Marine Ecology Progress Series
Florida Bay, the shallow lagoon separating mainland Florida and the Florida Keys, USA, is experiencing an unprecedented series of ecological disturbances. In 1991, following reports of other ecosystem perturbations, we observed widespread and persistent blooms of cyanobacteria that coincided with the decimation of sponge communities over hundreds of square kilometers. Juvenile Caribbean spiny lobsters Panulirus argus, among other animals, rely on sponges for shelter; the impact of sponge loss on the abundance of lobsters and their use of shelter, in particular, has been dramatic. The loss of sponges on 27 experimental sites in hard bottom habitat in central Florida Bay resulted in the redistribution of juvenile lobsters among the remaining shelters, an influx of lobsters into sites where artificial shelters were present, and a decline in lobster abundances on sites without artificial shelters. Diver surveys of sponge damage at additional sites in central Florida Bay confirmed that the sponge die-off was widespread and its occurrence coincided with areas that had been exposed to the cyanobacteria bloom. This cascade of disturbances has dramatically altered the community structure of affected hard bottom areas and demonstrates the coupled dynamics of this shallow marine ecosystem.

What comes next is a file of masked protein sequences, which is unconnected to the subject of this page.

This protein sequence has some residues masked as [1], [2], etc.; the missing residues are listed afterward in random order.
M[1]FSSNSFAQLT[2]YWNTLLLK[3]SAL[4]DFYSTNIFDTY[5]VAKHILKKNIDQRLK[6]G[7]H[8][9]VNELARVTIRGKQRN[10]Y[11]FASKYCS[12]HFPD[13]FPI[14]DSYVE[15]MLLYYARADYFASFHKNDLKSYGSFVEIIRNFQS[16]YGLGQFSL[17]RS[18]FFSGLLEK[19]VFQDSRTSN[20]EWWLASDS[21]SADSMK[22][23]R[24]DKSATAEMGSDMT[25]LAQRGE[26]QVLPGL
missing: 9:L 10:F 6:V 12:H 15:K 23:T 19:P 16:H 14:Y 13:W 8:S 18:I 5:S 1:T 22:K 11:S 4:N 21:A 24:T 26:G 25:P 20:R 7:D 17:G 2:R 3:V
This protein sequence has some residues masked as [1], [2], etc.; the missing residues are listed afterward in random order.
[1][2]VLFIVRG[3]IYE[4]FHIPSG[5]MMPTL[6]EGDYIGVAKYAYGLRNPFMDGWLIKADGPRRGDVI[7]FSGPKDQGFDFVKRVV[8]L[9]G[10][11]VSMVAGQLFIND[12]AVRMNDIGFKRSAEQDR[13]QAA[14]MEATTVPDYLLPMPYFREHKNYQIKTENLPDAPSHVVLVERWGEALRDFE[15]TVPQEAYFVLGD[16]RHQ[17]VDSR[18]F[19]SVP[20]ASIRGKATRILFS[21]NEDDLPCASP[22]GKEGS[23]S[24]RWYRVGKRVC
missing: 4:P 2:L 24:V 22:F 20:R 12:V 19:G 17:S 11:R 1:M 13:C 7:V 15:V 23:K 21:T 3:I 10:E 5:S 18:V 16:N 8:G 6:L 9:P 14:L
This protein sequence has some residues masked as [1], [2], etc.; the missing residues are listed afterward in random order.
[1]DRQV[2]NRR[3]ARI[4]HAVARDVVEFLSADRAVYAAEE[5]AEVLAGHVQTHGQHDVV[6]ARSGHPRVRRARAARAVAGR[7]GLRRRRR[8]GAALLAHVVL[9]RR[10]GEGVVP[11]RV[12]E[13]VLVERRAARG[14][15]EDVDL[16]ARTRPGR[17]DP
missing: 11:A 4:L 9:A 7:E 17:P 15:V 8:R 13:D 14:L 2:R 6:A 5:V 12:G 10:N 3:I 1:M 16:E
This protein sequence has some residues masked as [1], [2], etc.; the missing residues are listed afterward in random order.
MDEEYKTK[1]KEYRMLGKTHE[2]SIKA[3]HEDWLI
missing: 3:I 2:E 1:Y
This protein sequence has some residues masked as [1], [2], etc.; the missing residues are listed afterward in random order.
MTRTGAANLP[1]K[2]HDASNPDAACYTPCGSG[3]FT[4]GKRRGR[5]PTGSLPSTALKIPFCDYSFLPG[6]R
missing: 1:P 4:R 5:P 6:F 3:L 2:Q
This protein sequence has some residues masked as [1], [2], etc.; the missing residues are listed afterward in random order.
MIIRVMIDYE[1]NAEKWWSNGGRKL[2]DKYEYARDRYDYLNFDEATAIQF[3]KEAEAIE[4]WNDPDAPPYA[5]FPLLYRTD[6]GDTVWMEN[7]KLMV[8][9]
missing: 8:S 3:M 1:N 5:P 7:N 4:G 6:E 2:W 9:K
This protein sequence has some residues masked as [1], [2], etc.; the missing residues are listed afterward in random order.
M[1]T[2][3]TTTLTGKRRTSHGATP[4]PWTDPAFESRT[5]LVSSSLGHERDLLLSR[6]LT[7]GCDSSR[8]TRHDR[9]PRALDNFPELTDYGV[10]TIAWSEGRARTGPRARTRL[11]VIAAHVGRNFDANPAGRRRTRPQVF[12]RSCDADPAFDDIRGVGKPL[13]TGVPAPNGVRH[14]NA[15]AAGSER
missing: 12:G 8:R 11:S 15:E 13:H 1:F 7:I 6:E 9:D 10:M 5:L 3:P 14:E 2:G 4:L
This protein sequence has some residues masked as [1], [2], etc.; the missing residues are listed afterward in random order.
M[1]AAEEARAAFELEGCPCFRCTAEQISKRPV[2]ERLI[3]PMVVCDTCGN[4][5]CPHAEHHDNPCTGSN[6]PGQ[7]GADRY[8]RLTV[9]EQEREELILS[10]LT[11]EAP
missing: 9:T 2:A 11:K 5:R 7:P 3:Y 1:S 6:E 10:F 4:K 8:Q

Original Publication Citation
Butler, M. J., Hunt, J. H., Herrnkind, W. F., Childress, M. J., Bertelsen, R., Sharp, W., ... Marshall, H. G. (1995). Cascading disturbances in Florida bay, USA: Cyanobacteria blooms, sponge mortality, and implications for juvenile spiny lobsters Panulirus argus. Marine Ecology Progress Series, 129(1-3), 119-125. doi: 10.3354/meps129119
Butler, Mark J. IV; Hunt, John H.; Herrnkind, William F.; Childress, Michael J.; Bertelsen, Rodney; Sharp, William; Matthews, Thomas; Field, Jennifer M.; and Marshall, Harold G., "Cascading Disturbances in Florida Bay, USA: Cyanobacteria Blooms, Sponge Mortality, And Implications For Juvenile Spiny Lobsters Panulirus Argus" (1995). Biological Sciences Faculty Publications. 29.